J. D. Salinger, Flannery O’Connor, Philip Roth, Raymond Carver, Joyce Carol Oates, John Updike, Robert Coover, Alice Walker, Donald Barthelme, James Baldwin, Tim O’Brien, David Foster Wallace, A. M. Homes, George Saunders, Louise Erdrich, Leslie Marmon Silko, Philip K. Dick, John Barth, Cynthia Ozik, Sherman Alexie, Jhumpa Lahiri, Lydia Davis.

All the course descriptions can found here.


As noted on their site,

The University of Albert Department of English and Film Studies was recently ranked 22nd in English Language & Literature by the QS World University Rankings – the highest ranking department at the University in this survey.

And with good reason, they have lots of fun and innovative courses that would appeal to readers. My favourite would have to “Reading Popular Culture”,

This course introduces students to post-secondary studies in English through the close reading of popular culture texts, including zines, magazines, film, television, advertising, the internet, and non-canonical fiction and non-fiction. It will address the aesthetics, concepts, theories, and debates that inform the production and consumption of popular culture, and analyze the role of pop culture in shaping beliefs, identities, and social practices. Materials, themes, topics, and genres will vary among instructors.

All the course descriptions can found here.


Here’s another University that has a very innovative approach to reading and understanding literature. On their departments website, they have a faculty bookshelf, which links of to each book shown in this picture.

Of all the great courses they have to offer (and they have many), my favourite has to be,

Assorted Literary Genres Today (and Youth Across Them)

In the spirit of exploration, this section will examine youth (its hallmarks, its dilemmas, its significance) across a range of literary genres, in particular memoir, Bildungsroman, speculative fiction, social novel, historical fiction, and/or comedy. In addition to exposing students to authors writing within (or in reaction to) genre conventions, the readings will enable students to understand the interplay between genre and representation.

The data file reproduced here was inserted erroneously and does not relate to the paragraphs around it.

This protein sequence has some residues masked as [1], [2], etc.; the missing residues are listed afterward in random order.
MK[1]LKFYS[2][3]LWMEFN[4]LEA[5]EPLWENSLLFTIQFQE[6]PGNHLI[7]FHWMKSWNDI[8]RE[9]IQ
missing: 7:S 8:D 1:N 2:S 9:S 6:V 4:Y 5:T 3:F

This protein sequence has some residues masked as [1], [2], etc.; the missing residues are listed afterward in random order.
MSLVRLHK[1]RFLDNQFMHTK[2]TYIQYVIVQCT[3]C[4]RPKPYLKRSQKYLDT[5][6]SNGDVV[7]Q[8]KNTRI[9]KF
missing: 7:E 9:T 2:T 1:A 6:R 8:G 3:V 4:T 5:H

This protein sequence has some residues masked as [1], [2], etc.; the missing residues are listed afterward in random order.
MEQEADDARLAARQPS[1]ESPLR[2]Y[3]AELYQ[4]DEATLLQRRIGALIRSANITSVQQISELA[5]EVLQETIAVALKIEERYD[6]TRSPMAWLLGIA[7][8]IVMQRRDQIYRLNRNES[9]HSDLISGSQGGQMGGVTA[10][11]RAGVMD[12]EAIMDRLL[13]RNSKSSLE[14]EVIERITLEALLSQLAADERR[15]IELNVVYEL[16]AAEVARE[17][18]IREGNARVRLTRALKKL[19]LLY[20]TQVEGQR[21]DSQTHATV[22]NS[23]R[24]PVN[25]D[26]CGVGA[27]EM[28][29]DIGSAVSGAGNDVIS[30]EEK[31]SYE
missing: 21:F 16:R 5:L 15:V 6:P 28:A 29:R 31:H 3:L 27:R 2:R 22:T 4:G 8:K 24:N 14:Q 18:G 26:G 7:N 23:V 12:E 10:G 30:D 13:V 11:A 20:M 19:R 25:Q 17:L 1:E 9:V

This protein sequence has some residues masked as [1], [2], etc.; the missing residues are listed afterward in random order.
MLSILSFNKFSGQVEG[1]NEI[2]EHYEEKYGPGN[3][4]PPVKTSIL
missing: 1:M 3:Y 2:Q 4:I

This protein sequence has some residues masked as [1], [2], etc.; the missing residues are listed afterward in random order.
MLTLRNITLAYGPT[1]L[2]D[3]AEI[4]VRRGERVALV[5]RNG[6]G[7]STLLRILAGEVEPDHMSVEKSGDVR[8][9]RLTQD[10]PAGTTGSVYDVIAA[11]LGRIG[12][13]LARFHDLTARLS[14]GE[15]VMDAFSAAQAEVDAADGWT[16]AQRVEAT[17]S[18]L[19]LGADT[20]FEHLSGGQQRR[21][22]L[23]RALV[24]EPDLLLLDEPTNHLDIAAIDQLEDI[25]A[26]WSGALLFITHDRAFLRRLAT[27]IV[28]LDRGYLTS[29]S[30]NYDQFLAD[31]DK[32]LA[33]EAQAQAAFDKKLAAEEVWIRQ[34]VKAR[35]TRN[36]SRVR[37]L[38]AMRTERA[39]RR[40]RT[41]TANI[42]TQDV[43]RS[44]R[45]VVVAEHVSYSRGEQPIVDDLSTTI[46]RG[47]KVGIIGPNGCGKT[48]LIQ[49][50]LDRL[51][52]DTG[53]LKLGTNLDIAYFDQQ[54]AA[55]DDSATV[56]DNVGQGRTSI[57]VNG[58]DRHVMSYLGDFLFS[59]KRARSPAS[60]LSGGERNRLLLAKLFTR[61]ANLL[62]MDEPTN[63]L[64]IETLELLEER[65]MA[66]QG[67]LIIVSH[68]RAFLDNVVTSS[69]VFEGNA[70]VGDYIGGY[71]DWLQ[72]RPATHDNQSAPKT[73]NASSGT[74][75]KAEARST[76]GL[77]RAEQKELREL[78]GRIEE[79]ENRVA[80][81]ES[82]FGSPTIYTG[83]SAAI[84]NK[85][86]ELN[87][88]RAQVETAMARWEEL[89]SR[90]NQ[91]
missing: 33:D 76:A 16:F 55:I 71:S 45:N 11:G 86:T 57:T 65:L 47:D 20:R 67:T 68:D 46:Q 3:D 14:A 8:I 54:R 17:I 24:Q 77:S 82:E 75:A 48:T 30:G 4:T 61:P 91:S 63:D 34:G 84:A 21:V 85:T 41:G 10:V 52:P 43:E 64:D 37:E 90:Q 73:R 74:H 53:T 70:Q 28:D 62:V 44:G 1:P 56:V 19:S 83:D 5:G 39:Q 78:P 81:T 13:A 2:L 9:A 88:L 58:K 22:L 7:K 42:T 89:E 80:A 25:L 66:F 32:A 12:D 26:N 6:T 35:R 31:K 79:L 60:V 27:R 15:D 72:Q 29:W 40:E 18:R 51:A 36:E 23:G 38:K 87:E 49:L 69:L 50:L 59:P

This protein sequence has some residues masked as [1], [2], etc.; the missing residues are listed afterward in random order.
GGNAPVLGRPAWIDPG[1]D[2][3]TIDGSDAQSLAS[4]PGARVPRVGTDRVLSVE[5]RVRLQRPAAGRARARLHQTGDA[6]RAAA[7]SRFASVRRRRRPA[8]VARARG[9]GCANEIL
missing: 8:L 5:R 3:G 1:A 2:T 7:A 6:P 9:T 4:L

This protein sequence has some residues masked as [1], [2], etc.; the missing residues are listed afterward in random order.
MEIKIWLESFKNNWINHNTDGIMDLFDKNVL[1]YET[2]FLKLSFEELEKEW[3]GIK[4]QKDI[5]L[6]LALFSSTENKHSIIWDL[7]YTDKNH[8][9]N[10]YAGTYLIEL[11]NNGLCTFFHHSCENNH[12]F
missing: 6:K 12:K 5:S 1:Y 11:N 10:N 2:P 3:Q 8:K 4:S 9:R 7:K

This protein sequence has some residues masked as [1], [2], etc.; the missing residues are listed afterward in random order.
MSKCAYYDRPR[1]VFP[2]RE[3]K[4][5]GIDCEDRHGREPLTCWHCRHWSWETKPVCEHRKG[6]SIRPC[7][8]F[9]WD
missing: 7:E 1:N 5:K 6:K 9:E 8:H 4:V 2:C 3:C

Readings include the following,

  • Speculative Fiction: Feed by M.T. Anderson
  • Bildungsroman: Lives of Girls and Women by Alice Munro
  • Historical Fiction: George and Rue by George Elliott Clarke
  • Social Novel: The Wise and Foolish Virgins by Don Hannah
  • At the moment, the fifth genre is undecided. It will be either memoir (Fun Home by Alison Bechdel) or comedy (Lady Oracle by Margaret Atwood)

All the course descriptions can found here.

As you can see, I only looked at a handful of Canadian Universities, but it was exciting to see how out of the box the arts department has come in just eight years (since I graduated). Of course, there are still lots of OG’s (original gangsters) present, Shakespeare, Approaches to Literature, Literary Analysis and Postcolonial Lit. But for the most part, there seem to lots of new and exciting ways in which to study English.

So if you’re an English student who’s stumbled on this post, go sharpen your pencils and buckle up for a great year of expanding your mind. If you’re like me and September is now just the month that the Pumpkin Spice Latte is released, know that English University students are reading and thinking critically based on the above research. Now, I’m going to sharpen a few pencils for old times sakes…